Premier League chiefs 'ready to roll over current TV deal into next season'

Premier League chiefs ‘ready to roll over current TV deal worth £1.5bn a year into next season’ with ‘uncertainty over return of mass crowds complicating talks with broadcasters over package’

  • Talks have reportedly been held to roll over the current Premier League TV deal  
  • The announcement over the rights from 2022-23 would have been made by now 
  • As a result of uncertainty, The Mirror claims the deal will roll over by 12 months 
  • The same report has also revealed that TV companies are open to the suggestion

Premier League chiefs are ready to keep their current big-money TV deal rolling into next season with negotiations on a new long-term contract from 2022-23 to be put on hold, according to reports.

Top-flight fixtures are currently shared between Sky, BT Sport and Amazon Prime – while the BBC has also shown live games during the pandemic – and the announcement of rights from 2022-23 would typically have been revealed by this point.

But as a result of the uncertainty surrounding the return of large crowds due to the relaxing of lockdown measures, The Mirror claim talks have already been held to extend the terms in place at this point for another 12 months.

Premier League chiefs are in discussions over rolling over the current TV deal into next season

Premier League chiefs are in discussions over rolling over the current TV deal into next season

The coronavirus pandemic initially placed talks over the rights on hold but, with the new term fast approaching, preparations are now underway to ensure a smooth transition for broadcasters. 

The current Premier League TV deal is worth £1.5billion a year. 

There is believed to have been uncertainty over the nature of the package companies would be splashing out for.

Due to the fluid nature of the Covid-19 crisis, there will be a rough expectancy for when bigger numbers will return to games, but the date is far from set in concrete.

Top-flight fixtures are typically screened via giants Sky, BT Sport, the BBC and Amazon Prime

Top-flight fixtures are typically screened via giants Sky, BT Sport, the BBC and Amazon Prime

Negotiations, therefore, are said to be based around keeping the current deal with a view to restarting discussions over a long-term solution at the turn of the year.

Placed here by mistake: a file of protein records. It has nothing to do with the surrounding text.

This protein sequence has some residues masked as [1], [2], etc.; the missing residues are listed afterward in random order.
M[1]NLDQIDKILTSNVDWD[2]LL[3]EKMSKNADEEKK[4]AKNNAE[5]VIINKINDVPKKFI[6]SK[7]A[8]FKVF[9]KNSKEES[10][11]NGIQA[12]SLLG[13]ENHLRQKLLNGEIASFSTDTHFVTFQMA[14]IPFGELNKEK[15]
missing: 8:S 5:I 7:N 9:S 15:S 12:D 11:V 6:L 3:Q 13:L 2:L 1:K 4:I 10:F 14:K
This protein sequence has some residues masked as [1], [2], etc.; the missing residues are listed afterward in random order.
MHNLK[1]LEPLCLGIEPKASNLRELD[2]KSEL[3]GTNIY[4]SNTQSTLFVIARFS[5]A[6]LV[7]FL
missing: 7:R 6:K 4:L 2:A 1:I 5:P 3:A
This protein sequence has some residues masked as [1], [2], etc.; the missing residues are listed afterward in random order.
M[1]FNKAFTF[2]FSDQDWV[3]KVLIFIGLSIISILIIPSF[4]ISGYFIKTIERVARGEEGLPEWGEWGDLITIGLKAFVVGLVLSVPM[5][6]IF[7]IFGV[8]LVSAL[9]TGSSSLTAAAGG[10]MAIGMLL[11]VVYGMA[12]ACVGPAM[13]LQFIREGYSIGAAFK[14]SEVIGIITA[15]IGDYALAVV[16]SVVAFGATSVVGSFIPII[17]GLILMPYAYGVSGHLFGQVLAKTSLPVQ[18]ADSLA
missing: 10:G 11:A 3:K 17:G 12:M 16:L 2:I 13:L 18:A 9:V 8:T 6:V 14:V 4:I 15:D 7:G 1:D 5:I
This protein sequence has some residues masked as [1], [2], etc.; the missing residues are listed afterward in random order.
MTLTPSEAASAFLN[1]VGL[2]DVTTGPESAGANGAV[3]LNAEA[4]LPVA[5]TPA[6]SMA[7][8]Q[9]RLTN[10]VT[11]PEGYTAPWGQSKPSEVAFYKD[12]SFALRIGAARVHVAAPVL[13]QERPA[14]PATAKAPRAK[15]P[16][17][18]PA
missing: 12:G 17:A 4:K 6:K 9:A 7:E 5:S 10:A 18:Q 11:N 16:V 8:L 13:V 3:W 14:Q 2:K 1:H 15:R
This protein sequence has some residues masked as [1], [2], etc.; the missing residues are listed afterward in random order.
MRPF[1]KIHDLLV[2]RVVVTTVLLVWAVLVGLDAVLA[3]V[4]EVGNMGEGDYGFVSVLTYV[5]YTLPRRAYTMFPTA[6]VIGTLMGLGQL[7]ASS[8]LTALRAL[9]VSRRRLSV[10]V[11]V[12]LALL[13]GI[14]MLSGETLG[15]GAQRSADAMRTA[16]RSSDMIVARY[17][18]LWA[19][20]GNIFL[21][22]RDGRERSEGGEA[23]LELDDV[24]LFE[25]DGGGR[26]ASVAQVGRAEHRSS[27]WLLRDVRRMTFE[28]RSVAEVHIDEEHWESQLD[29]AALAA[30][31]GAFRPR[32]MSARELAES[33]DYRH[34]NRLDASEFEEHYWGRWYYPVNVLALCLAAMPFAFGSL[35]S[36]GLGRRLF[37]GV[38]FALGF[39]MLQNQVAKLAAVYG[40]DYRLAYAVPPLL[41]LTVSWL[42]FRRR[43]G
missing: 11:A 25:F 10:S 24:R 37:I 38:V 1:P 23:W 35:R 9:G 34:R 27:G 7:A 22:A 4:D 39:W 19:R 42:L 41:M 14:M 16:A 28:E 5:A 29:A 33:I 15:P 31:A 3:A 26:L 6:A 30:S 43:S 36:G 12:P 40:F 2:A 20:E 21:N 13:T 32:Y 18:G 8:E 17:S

The Mirror revealed that the Premier League have declined to comment on the suggestions – but insist that the TV companies are open to the concept. 

It has been explained in the same report that the Government would be required to sanction a ‘private sale’.

This type of transaction would see the deal brokered between the existing broadcasters instead of extending it for any potential competition.

The pandemic and uncertainty over the return of crowds has led to hesitancy from broadcasters over the potential package (pictured: Premier League CEO Richard Masters)

The pandemic and uncertainty over the return of crowds has led to hesitancy from broadcasters over the potential package (pictured: Premier League CEO Richard Masters)

The deal would then be structured to allow Sky Sports, BT Sport and Amazon to effectively keep the same positions thrashed out in 2018, the source goes on to add.

The rights packages took a 10 per cent tumble, down to £4.6billion, for three seasons up until 2022. 

Sky splashed out an eye-watering £3.75bn to screen 128 games per season, while BT spent £975million to be able to broadcast 52 fixtures.

The rights package for the Premier League took a 1 per cent drop, to £4.6bn, up until 2022

The rights package for the Premier League took a 10 per cent drop, to £4.6bn, up until 2022

Amazon were able to pounce and secure the rights for 20 more matches a season. 

Sportsmail revealed last month, meanwhile, that the Premier League’s TV rights packages have skyrocketed in value by almost 4,000 per cent since the first live clash was shown in 1992. 

The permissions sold to UK and overseas broadcasters made £232m almost three decades ago, while the latest sales generated £9.1bn – a rise of 3,822 per cent.

source: dailymail.co.uk